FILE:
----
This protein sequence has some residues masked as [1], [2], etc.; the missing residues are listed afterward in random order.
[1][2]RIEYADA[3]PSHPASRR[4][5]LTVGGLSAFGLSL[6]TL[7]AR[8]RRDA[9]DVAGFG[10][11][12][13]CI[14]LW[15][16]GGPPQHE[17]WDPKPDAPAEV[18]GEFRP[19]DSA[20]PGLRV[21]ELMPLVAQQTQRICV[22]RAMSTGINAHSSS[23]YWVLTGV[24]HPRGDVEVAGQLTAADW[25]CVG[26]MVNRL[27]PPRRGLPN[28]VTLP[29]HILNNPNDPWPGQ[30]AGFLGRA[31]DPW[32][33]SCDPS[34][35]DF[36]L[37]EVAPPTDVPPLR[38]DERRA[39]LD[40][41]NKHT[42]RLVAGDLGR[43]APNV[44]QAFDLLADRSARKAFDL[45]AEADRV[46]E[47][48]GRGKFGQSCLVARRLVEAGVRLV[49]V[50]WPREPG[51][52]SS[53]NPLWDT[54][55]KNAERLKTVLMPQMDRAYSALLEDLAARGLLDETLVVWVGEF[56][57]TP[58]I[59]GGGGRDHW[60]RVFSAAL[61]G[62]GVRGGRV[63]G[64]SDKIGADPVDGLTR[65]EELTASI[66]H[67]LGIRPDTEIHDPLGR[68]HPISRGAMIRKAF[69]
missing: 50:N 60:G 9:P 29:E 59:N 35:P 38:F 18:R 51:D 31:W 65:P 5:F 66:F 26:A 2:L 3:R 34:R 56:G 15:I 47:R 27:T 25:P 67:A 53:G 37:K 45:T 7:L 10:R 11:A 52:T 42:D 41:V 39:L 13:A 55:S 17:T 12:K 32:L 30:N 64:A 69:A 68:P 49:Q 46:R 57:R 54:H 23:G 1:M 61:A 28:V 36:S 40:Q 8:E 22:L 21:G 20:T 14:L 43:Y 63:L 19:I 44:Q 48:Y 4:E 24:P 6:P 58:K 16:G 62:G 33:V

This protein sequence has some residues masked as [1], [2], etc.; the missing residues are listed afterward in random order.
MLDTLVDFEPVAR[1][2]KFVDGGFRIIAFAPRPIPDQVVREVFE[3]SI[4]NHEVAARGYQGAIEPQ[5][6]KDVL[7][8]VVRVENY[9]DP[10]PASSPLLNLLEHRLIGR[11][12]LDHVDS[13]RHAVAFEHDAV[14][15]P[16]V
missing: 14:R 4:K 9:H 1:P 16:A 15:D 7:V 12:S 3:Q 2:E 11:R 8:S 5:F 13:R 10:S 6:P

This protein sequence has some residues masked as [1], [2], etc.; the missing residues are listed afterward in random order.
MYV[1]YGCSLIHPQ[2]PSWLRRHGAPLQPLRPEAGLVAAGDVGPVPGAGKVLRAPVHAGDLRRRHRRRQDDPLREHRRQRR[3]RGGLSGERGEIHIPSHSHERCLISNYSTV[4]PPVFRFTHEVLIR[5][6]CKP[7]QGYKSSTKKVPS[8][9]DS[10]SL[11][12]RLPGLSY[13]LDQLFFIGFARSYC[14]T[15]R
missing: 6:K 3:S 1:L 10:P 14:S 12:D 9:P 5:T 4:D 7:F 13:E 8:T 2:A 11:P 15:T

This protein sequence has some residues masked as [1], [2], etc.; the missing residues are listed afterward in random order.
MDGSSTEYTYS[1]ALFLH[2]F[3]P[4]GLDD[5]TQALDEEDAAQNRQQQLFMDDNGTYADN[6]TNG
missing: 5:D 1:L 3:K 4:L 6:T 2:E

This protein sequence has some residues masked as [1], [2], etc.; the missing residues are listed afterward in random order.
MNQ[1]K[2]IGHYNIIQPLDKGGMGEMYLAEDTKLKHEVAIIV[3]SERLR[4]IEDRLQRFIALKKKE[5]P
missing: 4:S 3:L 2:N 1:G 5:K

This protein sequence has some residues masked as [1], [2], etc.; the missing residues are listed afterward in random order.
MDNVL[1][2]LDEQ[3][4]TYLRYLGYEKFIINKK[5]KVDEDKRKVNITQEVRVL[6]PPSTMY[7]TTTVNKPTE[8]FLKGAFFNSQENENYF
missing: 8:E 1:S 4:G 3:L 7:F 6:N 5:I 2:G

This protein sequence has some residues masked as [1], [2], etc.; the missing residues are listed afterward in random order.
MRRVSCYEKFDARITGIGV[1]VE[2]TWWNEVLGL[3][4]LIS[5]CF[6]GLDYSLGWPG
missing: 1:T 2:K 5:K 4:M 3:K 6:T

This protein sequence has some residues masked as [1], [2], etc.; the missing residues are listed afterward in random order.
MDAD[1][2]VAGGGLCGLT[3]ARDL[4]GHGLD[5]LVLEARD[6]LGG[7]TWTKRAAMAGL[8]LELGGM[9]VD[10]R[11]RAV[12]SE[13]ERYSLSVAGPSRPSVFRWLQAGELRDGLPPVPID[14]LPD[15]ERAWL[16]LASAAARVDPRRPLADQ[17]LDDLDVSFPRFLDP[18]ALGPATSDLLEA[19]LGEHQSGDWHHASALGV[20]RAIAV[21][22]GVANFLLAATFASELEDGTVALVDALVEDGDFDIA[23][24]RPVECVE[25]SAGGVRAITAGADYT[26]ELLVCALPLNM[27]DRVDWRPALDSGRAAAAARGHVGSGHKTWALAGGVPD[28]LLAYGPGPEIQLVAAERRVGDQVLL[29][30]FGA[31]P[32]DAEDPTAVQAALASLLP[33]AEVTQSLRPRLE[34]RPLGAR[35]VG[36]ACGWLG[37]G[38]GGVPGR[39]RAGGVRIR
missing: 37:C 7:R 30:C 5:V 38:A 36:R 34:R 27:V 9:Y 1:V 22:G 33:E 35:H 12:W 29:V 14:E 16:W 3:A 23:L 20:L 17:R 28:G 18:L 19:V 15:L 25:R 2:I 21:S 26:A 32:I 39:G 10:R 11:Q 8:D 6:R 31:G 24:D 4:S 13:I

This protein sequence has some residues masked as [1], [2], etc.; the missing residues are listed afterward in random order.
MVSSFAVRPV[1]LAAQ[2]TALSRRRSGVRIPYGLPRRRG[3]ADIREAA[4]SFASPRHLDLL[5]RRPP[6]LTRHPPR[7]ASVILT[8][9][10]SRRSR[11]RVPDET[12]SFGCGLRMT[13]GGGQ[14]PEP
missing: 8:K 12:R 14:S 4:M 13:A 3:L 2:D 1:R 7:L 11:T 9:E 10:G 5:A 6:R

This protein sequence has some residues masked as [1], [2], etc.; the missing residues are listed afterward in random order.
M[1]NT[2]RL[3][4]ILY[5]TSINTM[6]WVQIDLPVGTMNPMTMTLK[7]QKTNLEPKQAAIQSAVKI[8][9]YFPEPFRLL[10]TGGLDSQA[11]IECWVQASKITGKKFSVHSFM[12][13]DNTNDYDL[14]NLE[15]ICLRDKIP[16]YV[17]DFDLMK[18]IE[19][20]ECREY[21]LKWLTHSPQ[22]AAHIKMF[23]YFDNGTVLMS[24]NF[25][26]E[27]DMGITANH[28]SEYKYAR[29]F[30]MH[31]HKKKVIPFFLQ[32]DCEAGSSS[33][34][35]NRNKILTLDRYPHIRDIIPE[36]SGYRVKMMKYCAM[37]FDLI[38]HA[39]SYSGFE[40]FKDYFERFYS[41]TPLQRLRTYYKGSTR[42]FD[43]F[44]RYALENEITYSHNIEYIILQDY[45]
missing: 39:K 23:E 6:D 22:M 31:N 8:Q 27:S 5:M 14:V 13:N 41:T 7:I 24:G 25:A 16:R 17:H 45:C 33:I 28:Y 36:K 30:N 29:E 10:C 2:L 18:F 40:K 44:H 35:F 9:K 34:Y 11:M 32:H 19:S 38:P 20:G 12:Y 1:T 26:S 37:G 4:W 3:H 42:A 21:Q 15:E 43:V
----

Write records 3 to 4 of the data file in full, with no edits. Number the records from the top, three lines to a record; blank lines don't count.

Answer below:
This protein sequence has some residues masked as [1], [2], etc.; the missing residues are listed afterward in random order.
MYV[1]YGCSLIHPQ[2]PSWLRRHGAPLQPLRPEAGLVAAGDVGPVPGAGKVLRAPVHAGDLRRRHRRRQDDPLREHRRQRR[3]RGGLSGERGEIHIPSHSHERCLISNYSTV[4]PPVFRFTHEVLIR[5][6]CKP[7]QGYKSSTKKVPS[8][9]DS[10]SL[11][12]RLPGLSY[13]LDQLFFIGFARSYC[14]T[15]R
missing: 6:K 3:S 1:L 10:P 14:S 12:D 9:P 5:T 4:D 7:F 13:E 8:T 2:A 11:P 15:T

This protein sequence has some residues masked as [1], [2], etc.; the missing residues are listed afterward in random order.
MDGSSTEYTYS[1]ALFLH[2]F[3]P[4]GLDD[5]TQALDEEDAAQNRQQQLFMDDNGTYADN[6]TNG
missing: 5:D 1:L 3:K 4:L 6:T 2:E